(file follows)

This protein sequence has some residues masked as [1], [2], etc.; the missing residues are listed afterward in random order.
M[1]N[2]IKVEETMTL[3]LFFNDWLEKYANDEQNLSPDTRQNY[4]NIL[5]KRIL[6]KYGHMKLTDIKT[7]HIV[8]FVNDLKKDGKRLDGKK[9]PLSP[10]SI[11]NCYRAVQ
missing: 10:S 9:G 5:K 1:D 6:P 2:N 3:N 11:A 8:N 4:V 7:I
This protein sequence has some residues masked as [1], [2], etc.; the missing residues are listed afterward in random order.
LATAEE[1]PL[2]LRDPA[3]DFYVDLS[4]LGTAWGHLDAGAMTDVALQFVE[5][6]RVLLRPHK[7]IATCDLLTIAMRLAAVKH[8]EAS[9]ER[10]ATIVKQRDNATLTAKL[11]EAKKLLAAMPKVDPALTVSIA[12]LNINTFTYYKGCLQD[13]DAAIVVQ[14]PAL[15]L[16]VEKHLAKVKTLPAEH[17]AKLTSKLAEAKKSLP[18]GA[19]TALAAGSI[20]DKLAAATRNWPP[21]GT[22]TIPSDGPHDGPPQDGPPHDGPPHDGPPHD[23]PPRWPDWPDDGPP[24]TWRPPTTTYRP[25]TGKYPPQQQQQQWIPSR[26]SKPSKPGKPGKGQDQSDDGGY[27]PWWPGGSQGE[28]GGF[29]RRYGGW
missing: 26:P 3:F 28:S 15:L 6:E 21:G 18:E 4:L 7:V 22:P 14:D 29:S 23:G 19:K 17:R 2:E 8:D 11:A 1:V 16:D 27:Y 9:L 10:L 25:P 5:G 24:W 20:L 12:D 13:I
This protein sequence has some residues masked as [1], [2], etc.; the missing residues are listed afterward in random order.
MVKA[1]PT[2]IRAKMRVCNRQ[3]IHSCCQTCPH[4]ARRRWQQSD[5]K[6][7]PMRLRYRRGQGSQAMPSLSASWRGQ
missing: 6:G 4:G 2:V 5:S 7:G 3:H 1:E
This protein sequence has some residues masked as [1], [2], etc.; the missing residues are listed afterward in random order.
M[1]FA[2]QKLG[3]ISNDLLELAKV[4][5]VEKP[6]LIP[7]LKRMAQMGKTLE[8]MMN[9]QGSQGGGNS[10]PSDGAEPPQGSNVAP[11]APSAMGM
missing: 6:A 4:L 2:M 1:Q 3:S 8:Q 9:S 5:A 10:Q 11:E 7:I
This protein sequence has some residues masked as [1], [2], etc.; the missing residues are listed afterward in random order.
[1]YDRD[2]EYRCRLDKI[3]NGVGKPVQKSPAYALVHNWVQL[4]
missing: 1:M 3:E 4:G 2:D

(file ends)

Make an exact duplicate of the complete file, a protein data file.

This protein sequence has some residues masked as [1], [2], etc.; the missing residues are listed afterward in random order.
M[1]N[2]IKVEETMTL[3]LFFNDWLEKYANDEQNLSPDTRQNY[4]NIL[5]KRIL[6]KYGHMKLTDIKT[7]HIV[8]FVNDLKKDGKRLDGKK[9]PLSP[10]SI[11]NCYRAVQ
missing: 10:S 9:G 5:K 1:D 6:P 2:N 3:N 11:A 8:N 4:V 7:I
This protein sequence has some residues masked as [1], [2], etc.; the missing residues are listed afterward in random order.
LATAEE[1]PL[2]LRDPA[3]DFYVDLS[4]LGTAWGHLDAGAMTDVALQFVE[5][6]RVLLRPHK[7]IATCDLLTIAMRLAAVKH[8]EAS[9]ER[10]ATIVKQRDNATLTAKL[11]EAKKLLAAMPKVDPALTVSIA[12]LNINTFTYYKGCLQD[13]DAAIVVQ[14]PAL[15]L[16]VEKHLAKVKTLPAEH[17]AKLTSKLAEAKKSLP[18]GA[19]TALAAGSI[20]DKLAAATRNWPP[21]GT[22]TIPSDGPHDGPPQDGPPHDGPPHDGPPHD[23]PPRWPDWPDDGPP[24]TWRPPTTTYRP[25]TGKYPPQQQQQQWIPSR[26]SKPSKPGKPGKGQDQSDDGGY[27]PWWPGGSQGE[28]GGF[29]RRYGGW
missing: 26:P 3:F 28:S 15:L 6:E 21:G 18:E 4:L 7:V 22:P 14:D 29:S 23:G 19:K 17:R 2:E 8:D 11:A 1:V 16:D 27:Y 9:L 10:L 25:P 5:G 24:W 20:L 12:D 13:I
This protein sequence has some residues masked as [1], [2], etc.; the missing residues are listed afterward in random order.
MVKA[1]PT[2]IRAKMRVCNRQ[3]IHSCCQTCPH[4]ARRRWQQSD[5]K[6][7]PMRLRYRRGQGSQAMPSLSASWRGQ
missing: 6:G 4:G 2:V 5:S 7:G 3:H 1:E
This protein sequence has some residues masked as [1], [2], etc.; the missing residues are listed afterward in random order.
M[1]FA[2]QKLG[3]ISNDLLELAKV[4][5]VEKP[6]LIP[7]LKRMAQMGKTLE[8]MMN[9]QGSQGGGNS[10]PSDGAEPPQGSNVAP[11]APSAMGM
missing: 6:A 4:L 2:M 1:Q 3:S 8:Q 9:S 5:A 10:Q 11:E 7:I
This protein sequence has some residues masked as [1], [2], etc.; the missing residues are listed afterward in random order.
[1]YDRD[2]EYRCRLDKI[3]NGVGKPVQKSPAYALVHNWVQL[4]
missing: 1:M 3:E 4:G 2:D